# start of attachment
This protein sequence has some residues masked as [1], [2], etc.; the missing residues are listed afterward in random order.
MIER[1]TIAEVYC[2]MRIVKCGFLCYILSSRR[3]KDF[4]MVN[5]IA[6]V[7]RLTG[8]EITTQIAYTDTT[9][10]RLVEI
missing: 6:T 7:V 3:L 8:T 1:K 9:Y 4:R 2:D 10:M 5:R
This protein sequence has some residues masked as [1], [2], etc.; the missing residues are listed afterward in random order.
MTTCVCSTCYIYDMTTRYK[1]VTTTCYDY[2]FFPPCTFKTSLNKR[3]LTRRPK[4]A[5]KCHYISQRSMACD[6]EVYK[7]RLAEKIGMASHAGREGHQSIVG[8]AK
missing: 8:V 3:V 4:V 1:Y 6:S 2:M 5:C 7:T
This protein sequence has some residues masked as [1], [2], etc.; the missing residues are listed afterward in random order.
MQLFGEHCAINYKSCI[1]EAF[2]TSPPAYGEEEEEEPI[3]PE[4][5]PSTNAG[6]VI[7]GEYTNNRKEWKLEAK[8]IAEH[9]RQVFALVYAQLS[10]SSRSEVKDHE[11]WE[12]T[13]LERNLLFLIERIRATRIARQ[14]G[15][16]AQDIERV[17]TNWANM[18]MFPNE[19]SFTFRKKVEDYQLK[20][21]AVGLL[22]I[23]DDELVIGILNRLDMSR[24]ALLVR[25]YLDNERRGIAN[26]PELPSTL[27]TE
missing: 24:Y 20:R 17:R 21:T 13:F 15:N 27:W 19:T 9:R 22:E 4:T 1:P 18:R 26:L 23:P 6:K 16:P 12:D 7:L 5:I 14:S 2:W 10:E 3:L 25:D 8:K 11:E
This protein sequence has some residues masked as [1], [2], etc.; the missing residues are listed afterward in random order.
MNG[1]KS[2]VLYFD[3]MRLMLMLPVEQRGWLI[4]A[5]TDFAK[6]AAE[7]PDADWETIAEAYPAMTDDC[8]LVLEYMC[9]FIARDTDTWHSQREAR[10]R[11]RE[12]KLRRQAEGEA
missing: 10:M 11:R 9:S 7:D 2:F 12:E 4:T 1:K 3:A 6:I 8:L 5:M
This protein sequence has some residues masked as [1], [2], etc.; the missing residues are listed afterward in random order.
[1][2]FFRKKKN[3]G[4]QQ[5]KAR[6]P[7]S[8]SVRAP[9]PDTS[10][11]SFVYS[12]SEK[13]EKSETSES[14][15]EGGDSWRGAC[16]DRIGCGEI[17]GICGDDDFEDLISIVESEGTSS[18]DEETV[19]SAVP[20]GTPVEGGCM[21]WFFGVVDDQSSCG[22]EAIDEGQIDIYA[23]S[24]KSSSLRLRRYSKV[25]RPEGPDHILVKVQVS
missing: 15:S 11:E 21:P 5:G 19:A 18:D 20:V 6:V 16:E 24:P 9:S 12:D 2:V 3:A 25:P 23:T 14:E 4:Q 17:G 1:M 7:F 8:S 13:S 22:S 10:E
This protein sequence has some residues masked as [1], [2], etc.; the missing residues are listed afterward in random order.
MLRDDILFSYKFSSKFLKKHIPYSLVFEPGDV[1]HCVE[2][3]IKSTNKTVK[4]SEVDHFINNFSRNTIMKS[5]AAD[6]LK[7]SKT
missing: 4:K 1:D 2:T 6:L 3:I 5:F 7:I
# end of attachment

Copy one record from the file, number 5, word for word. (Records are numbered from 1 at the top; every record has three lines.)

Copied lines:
This protein sequence has some residues masked as [1], [2], etc.; the missing residues are listed afterward in random order.
[1][2]FFRKKKN[3]G[4]QQ[5]KAR[6]P[7]S[8]SVRAP[9]PDTS[10][11]SFVYS[12]SEK[13]EKSETSES[14][15]EGGDSWRGAC[16]DRIGCGEI[17]GICGDDDFEDLISIVESEGTSS[18]DEETV[19]SAVP[20]GTPVEGGCM[21]WFFGVVDDQSSCG[22]EAIDEGQIDIYA[23]S[24]KSSSLRLRRYSKV[25]RPEGPDHILVKVQVS
missing: 15:S 11:E 21:P 5:G 19:A 18:D 20:V 6:V 16:E 24:P 9:S 12:D 2:V 3:A 25:P 23:T 14:E 4:Q 17:G 1:M 7:F 8:S 13:S 22:S 10:E